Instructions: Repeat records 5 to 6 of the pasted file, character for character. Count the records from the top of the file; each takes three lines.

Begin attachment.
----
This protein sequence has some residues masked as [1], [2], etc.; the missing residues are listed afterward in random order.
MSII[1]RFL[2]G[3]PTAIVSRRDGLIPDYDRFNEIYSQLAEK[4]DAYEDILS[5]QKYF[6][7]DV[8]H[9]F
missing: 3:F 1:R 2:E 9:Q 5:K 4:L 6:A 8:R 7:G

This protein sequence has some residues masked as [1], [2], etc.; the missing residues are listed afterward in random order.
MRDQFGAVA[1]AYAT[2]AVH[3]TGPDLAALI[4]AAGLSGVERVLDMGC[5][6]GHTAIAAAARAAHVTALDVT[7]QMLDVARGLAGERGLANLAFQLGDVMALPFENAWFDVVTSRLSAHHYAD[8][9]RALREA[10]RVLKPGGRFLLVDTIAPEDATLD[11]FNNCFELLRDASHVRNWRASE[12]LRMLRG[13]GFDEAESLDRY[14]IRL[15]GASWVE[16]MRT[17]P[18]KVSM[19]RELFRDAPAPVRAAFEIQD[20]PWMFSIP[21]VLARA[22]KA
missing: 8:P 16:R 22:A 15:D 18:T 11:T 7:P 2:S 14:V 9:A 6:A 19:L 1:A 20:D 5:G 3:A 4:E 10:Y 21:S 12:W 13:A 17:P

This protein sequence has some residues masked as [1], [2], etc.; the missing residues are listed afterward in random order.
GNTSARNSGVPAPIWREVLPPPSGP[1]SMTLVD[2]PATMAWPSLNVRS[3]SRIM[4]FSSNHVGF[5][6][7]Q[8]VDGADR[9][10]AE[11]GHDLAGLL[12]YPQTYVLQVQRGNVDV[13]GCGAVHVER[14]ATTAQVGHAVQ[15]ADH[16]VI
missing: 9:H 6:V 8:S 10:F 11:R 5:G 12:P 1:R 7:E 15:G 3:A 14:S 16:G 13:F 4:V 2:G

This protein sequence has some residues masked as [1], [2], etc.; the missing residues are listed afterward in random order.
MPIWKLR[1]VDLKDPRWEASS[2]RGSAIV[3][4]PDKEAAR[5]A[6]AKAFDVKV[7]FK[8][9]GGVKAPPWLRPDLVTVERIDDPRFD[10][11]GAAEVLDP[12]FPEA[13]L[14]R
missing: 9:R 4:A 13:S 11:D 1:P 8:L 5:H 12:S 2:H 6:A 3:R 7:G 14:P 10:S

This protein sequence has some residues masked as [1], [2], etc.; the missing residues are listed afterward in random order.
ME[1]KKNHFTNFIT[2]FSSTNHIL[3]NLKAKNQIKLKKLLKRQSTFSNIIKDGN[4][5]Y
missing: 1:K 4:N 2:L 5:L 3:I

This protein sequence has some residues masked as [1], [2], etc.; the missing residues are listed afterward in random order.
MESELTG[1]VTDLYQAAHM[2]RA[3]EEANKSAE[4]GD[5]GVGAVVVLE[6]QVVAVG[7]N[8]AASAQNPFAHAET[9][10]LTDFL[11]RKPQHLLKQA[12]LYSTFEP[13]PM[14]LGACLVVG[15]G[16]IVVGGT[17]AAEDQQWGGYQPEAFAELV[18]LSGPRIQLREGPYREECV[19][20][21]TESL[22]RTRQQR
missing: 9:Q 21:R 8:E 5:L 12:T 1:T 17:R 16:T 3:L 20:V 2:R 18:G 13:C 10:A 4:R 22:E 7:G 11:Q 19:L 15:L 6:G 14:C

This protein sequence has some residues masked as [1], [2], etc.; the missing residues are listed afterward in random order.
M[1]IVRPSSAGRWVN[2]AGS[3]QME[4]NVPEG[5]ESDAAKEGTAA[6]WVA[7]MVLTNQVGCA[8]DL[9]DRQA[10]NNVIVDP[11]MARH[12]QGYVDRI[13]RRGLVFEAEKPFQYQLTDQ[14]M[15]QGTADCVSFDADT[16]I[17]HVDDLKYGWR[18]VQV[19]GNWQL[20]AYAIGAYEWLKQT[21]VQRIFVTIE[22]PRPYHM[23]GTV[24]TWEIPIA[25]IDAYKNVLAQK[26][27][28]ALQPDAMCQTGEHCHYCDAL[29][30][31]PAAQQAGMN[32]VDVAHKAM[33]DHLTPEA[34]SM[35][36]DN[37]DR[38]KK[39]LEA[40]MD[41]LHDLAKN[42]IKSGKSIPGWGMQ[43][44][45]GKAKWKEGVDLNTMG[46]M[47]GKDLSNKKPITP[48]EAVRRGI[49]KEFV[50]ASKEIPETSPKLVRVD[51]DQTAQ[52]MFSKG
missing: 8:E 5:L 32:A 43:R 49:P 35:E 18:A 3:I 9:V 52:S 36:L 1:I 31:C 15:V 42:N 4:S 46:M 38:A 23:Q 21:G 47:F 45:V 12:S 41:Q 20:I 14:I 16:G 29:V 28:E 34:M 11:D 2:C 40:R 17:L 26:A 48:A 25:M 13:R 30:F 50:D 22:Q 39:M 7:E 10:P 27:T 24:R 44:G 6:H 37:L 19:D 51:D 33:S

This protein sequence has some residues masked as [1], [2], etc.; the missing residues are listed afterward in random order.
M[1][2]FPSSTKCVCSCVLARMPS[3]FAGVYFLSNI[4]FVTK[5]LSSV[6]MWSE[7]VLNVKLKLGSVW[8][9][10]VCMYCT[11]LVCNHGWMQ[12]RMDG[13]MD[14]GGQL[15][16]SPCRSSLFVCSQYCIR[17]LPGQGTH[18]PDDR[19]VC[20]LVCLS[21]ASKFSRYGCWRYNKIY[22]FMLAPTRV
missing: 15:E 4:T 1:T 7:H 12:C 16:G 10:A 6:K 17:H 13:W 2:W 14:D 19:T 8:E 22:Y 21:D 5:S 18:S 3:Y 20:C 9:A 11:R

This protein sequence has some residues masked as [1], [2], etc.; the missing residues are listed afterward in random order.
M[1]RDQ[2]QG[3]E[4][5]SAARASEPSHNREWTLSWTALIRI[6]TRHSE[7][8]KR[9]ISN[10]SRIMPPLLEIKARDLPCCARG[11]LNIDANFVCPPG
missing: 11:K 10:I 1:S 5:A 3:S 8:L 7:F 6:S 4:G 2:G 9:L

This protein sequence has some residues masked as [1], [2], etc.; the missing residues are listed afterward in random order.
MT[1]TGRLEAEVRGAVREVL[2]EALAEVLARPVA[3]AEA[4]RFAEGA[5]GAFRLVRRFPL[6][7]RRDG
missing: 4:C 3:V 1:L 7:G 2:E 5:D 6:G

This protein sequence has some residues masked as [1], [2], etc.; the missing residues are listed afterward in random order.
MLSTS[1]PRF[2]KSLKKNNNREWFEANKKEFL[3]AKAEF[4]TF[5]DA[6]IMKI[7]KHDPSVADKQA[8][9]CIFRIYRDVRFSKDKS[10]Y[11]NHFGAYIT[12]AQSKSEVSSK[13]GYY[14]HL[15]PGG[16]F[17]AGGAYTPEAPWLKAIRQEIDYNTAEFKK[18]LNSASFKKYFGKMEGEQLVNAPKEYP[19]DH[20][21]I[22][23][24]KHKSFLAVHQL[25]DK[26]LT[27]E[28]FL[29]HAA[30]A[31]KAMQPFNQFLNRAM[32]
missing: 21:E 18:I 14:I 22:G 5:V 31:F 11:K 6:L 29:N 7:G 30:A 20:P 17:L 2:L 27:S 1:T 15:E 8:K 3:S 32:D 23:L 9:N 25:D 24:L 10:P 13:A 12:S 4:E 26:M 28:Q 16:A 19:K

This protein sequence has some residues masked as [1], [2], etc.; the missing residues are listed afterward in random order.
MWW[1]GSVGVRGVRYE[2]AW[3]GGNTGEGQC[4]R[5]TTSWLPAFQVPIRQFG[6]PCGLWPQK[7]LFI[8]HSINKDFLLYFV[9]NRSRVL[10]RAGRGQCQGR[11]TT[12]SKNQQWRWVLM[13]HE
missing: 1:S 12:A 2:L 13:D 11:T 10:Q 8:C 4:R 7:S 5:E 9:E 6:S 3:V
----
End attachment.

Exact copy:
This protein sequence has some residues masked as [1], [2], etc.; the missing residues are listed afterward in random order.
ME[1]KKNHFTNFIT[2]FSSTNHIL[3]NLKAKNQIKLKKLLKRQSTFSNIIKDGN[4][5]Y
missing: 1:K 4:N 2:L 5:L 3:I

This protein sequence has some residues masked as [1], [2], etc.; the missing residues are listed afterward in random order.
MESELTG[1]VTDLYQAAHM[2]RA[3]EEANKSAE[4]GD[5]GVGAVVVLE[6]QVVAVG[7]N[8]AASAQNPFAHAET[9][10]LTDFL[11]RKPQHLLKQA[12]LYSTFEP[13]PM[14]LGACLVVG[15]G[16]IVVGGT[17]AAEDQQWGGYQPEAFAELV[18]LSGPRIQLREGPYREECV[19][20][21]TESL[22]RTRQQR
missing: 9:Q 21:R 8:E 5:L 12:T 1:T 17:R 16:T 3:L 20:V 2:R 18:G 13:C 10:A 4:R 22:E 7:G 11:Q 19:L 15:L 6:G 14:C